YourVRPorn.com’s public relations coordinator Piper Blush agreed, saying VR filmmaking is different from traditional shoots, with the most important thing being to create a sense of intimacy with viewers.
“You want to do everything you can to maintain the feeling that they are in the same room as the performer, that they are the one being touched and experiencing the action,” Blush said. “The viewer sees the action through the eyes of one of the performers, and it’s crucial that he does not move or speak, to avoid disrupting the immersion.”
“As for the other models,” Blush added, “you want the maximum amount of proximity to the camera (while not being close enough to cause eye strain), keeping as much eye contact as possible, even going so far as to kiss the viewer ‘virtually.’”
This chorus shows that the added complexity of VR production means that mastering techniques based on audience understanding is more important than ever before, just to make it all “worth the effort.”
Paradigm Net Media founder Telly told XBIZ that nothing is more important than working with directors who know exactly what their fans wants to see.
“The industry has taken the ‘filmmaking’ aspect out of content creation recently as budgets have been more constricted, which, I feel, ultimately led to a ‘run and gun’ style of shooting,’” Telly explained. “Content these shooters created was for a non-specific audience, yet paying customers know exactly what they want. Paradigm Net Media’s goal is to partner with passionate directors and filmmakers so they may create compelling content while not having to worry about the technical and post-production processes of VR.”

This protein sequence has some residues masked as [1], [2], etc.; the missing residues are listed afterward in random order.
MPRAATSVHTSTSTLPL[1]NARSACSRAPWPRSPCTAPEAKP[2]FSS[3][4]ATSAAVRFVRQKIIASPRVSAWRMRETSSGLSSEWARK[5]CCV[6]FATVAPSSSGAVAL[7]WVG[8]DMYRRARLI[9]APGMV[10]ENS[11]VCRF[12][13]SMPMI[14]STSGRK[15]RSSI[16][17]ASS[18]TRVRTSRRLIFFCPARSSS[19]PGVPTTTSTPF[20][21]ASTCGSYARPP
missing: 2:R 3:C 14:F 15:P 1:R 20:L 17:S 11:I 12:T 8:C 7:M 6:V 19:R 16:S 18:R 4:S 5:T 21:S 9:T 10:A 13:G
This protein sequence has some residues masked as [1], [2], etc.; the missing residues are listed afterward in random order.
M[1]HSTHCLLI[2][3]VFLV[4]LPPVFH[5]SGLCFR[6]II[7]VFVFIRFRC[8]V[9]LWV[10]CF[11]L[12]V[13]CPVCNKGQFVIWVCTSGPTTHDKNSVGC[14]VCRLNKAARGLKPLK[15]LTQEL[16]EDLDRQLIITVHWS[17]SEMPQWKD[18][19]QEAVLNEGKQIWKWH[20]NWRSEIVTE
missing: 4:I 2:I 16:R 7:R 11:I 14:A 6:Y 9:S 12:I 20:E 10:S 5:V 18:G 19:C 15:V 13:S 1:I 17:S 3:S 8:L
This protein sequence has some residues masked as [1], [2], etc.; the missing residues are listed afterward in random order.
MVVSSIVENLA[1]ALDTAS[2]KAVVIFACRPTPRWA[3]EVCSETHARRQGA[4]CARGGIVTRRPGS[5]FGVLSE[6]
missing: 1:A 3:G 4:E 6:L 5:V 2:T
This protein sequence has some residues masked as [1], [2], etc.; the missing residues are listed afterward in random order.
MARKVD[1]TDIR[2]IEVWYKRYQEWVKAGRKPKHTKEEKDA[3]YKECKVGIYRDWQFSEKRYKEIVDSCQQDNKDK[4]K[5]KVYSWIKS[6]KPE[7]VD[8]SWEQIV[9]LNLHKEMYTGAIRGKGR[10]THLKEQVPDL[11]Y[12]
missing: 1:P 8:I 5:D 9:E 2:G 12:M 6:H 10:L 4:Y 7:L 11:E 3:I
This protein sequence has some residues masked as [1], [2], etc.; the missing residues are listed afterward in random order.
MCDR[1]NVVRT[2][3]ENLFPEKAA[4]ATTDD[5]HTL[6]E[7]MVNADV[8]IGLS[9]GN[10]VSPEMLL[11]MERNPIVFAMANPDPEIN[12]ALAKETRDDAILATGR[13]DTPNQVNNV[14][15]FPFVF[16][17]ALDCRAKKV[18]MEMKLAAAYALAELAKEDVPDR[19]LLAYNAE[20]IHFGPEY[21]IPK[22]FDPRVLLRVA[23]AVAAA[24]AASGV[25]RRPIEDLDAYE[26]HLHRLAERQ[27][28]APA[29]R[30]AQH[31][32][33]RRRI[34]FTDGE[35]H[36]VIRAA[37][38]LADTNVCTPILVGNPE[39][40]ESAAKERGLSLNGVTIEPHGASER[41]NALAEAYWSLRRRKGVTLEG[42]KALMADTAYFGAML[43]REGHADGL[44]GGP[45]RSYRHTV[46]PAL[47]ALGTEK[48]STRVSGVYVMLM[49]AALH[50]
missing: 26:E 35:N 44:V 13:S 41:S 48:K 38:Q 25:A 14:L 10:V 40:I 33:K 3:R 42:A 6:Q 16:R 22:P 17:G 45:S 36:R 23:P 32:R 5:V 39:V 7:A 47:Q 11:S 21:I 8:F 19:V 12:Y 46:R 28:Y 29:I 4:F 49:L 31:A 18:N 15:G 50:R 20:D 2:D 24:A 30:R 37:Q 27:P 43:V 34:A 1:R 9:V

Grooby Productions president Steven Grooby told XBIZ, “We’ve tried some different ideas, both from whose point of view (from the girls, or where two girls switch part way through the scene). Unlike the other trans content I’ve seen, we’re trying to create a more authentic experience with models and situations which may be more realistic and immerse the viewer in the virtual reality.”